Mobile Devices Provide “Training-on-the go” to Busy Attorneys – Part 1 Overview

iPhones, iPads, iTouch  and other mobile devices  have emerged as viable training tools for busy attorneys- whether solo practitioners or members of large firms. This emerging technology offers formidable options to traditional learning tools. Here is an overview of some of the advantages and disadvantages:


  • Easy access at modest cost – Information is available to anyone anywhere. All you need is your device and basic Internet access.
  • Training when you want it and how you want it – Training is available 24/7 at the user’s convenience. Users are not limited to training on specific days or times, or to physically attending classes. Attorneys can learn at their own pace, pause the sessions, bookmark their places, and then resume training at their own convenience.
  • Lower Costs – Mobile devices rely primarily on recorded sessions, so it eliminates the need for a live presenter for programs. Other savings can include travel costs for training (including hotel, airfare, rental car, etc.), cost of time away from the office, and the resultant loss of billable hours.
  • Content – Mobile CLE provides access to more than 5,500 courses, without worry of missing or checked out tapes.
  • Ability to individualize training content – CLE Mobile also gives law firms the ability to make their own CLE and training content mobile.

Obviously, the primary attraction of mobile training devices is convenience – on-the-go and on-demand access – wherever and whenever the user wants. Access to CLE on mobile devices eliminates the need for attorneys to reserve tapes in advance from a lending library and the need to travel to pick up the tape. Features such as the ability to pause, bookmark, and then return to a mobile download allow an attorney to stop his/her training on demand in order to return to the office for a meeting. That can’t be done when physically attending training sessions.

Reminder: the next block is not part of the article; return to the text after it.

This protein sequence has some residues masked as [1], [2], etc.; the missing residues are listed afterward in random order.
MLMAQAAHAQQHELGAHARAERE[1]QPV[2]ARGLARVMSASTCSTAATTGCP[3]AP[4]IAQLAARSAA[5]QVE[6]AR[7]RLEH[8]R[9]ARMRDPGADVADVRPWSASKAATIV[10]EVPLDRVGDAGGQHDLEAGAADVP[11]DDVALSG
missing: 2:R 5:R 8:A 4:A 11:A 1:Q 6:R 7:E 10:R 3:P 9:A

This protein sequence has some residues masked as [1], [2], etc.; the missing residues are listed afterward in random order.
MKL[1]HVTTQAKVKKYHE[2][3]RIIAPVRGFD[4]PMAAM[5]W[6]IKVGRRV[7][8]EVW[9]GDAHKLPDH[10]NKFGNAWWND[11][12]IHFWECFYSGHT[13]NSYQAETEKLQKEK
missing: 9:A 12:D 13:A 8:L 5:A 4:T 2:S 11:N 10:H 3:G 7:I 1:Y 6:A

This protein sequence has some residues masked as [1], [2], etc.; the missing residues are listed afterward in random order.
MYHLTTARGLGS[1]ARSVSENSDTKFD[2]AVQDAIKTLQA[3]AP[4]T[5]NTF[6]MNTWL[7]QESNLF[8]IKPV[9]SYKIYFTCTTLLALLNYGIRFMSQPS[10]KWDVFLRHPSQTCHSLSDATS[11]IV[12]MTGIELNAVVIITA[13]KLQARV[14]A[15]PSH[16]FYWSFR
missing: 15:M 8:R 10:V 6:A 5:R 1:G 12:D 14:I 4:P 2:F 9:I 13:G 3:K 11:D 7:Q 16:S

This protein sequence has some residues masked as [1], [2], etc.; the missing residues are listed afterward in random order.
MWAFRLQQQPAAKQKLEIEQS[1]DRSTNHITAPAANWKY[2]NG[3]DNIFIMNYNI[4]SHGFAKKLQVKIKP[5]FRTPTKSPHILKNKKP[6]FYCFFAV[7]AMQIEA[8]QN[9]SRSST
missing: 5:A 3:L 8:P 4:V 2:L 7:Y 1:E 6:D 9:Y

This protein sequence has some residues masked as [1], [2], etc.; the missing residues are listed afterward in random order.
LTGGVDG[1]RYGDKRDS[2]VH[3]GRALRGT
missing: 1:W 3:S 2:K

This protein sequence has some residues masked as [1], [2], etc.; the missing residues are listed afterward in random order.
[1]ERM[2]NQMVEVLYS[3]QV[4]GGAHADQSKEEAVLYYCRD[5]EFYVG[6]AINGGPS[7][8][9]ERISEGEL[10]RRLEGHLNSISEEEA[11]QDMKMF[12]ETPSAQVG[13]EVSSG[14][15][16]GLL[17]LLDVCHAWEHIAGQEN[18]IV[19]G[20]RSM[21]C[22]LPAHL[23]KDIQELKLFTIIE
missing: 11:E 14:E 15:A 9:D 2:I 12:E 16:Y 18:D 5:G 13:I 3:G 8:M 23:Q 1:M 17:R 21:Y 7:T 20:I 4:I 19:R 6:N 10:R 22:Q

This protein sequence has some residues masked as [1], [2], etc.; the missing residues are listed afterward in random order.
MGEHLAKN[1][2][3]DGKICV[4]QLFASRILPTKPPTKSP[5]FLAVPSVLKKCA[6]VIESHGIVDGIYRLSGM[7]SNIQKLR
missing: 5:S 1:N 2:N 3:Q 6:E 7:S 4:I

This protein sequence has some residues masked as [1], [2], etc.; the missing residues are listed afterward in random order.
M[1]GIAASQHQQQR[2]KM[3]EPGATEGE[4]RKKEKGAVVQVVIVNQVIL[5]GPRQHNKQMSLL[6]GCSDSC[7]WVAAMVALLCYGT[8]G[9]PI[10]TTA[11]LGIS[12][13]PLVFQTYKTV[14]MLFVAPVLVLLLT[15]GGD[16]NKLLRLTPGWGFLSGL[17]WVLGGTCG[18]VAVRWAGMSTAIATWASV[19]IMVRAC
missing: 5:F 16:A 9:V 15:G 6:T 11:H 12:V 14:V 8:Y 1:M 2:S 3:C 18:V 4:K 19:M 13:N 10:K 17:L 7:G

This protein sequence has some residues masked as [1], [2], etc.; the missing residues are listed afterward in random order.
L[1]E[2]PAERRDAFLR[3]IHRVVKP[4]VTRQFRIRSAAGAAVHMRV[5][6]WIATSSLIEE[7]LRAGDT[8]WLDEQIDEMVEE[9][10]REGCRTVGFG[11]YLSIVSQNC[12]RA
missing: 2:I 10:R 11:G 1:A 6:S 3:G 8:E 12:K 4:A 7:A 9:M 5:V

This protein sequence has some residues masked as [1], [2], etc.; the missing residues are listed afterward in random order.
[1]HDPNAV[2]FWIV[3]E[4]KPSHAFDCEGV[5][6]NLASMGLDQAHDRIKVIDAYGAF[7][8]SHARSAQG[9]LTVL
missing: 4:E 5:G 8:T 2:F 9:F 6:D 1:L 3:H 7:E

Like other technologies, there are downsides to mobile learning. Chief among them is the lack of a “personal” training experience. Here are the disadvantages:

  • Verbal vs. nonverbal – Lack of an actual person to answer your questions, give feedback or hints to understand the content through body language or nonverbal communication.
  • Less opportunities for socializing or networking – This is a major sidelight of training held at conferences.
  • Boredom factor – Content/presentation possibly less creative and interesting that live training.
  • Expensive – Program costs can vary from $65-$350. Although these costs may be equal or less than conference training costs, they may be steeper than the cost of renting traditional CLE tapes.

Despite these disadvantages, I see real promise for this technology as an alternative to live training and the vagaries of training tapes.  As a Law Librarian, I struggled with the task of getting busy attorneys to attend live training sessions at designated times, as do my peers. Although lures of free food and the opportunity to use billable work as the training project were successful, their training sessions often were interrupted by other demands.

Tune in to part 2 of this blog, where I will discuss the evolution of various mobile training tools from 2009-present.




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